Moderation is obviously a good thing in any of these fields. If dividends were restrained it would be a good thing, but it would surely not remove the duty of a Government to create a situation in which it was a bit harder to earn a profit, and perhaps a little easier to keep one. The same applies, if I may say so, to wage restraint on a voluntary basis. I may say that this country is indeed fortunate in one thing—it probably has a higher degree of statesmanship in its trade union movement than has any other country in the world today. But what is the principal difficulty of any trade union leader who urges moderation? His principal difficulty is to live in a situation of constant inflation, and the way to help him in urging moderation is to remove the inflation itself.
The truth is that there is, of course, no painless way of curing inflation. The essence of the business is that everyone should ask for a little less—the consumer and the business man—and it is not a pleasant thing to ask for less. The measures that we propose are, if I may say so, a continuous process. The credit squeeze has been going on for quite a time. Firms that have been denied overdrafts have, in fact, been forced upon the market, and if anybody has any doubt that the credit squeeze is operating they only have to move a little in business circles to find out quite clearly what, in fact, is happening.
We have now proposed further measures. First of all, there is the Bank Rate. I shall not enlarge on the arguments addressed' to the House by my hon. Friend the Economic Secretary this afternoon, but from the right hon. Gentleman's statement just now I do take it that he agrees that monetary measures must form some part of any attack, or of any proposals that are put forward for dealing with a situation of this kind. The money rates have a part to play. We are also all agreed that they are not, by themselves, sufficient and we have, therefore, reinforced those measures by certain forms of action which should affect both consumption and investment.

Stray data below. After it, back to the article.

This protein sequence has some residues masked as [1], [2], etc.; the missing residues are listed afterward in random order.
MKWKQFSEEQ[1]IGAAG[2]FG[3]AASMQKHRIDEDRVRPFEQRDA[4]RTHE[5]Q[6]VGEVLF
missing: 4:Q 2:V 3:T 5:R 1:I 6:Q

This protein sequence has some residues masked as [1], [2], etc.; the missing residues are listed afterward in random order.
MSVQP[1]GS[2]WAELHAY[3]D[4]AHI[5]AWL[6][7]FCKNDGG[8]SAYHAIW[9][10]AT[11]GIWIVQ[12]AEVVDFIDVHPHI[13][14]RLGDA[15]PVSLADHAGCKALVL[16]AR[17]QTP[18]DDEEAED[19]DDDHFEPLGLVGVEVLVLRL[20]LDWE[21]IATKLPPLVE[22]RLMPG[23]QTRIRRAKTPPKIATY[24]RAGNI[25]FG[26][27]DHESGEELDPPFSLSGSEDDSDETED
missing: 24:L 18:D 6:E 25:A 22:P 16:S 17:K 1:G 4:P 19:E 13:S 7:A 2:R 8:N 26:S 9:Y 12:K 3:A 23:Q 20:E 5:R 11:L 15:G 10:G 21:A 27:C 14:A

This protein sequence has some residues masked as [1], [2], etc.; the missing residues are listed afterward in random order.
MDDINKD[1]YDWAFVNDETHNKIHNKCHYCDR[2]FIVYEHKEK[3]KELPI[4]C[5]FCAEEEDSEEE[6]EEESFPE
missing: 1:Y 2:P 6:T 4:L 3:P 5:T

The Government measures are attacked from two sides. It is said that we are attacking the consumer and thus driving up the cost of living and giving an impetus to wage claims. That is the first accusation that is made. Secondly, we are accused of attacking investment and, therefore, of climbing out of the present troubles by pledging the future. Paraphrased, speech after speech has been made on those lines. But if neither consumption nor investment is to be affected it really is a little difficult to see how we are to deal with an inflationary situation.
Let me take consumption first. It is necessary to damp down consumption for two reasons—because of its effect upon the demands on our resources, and because so long as consumption is booming investment will boom too. After all, business men judge their investments on their view of a market, and if they think that a situation exists in which a consumption boom is to be a continuing feature they will invest, and they will invest specifically to meet a home demand. Therefore, on both those counts, I think that any one who looks at the matter fairly would judge that consumption must have some part in reaching a solution to this problem.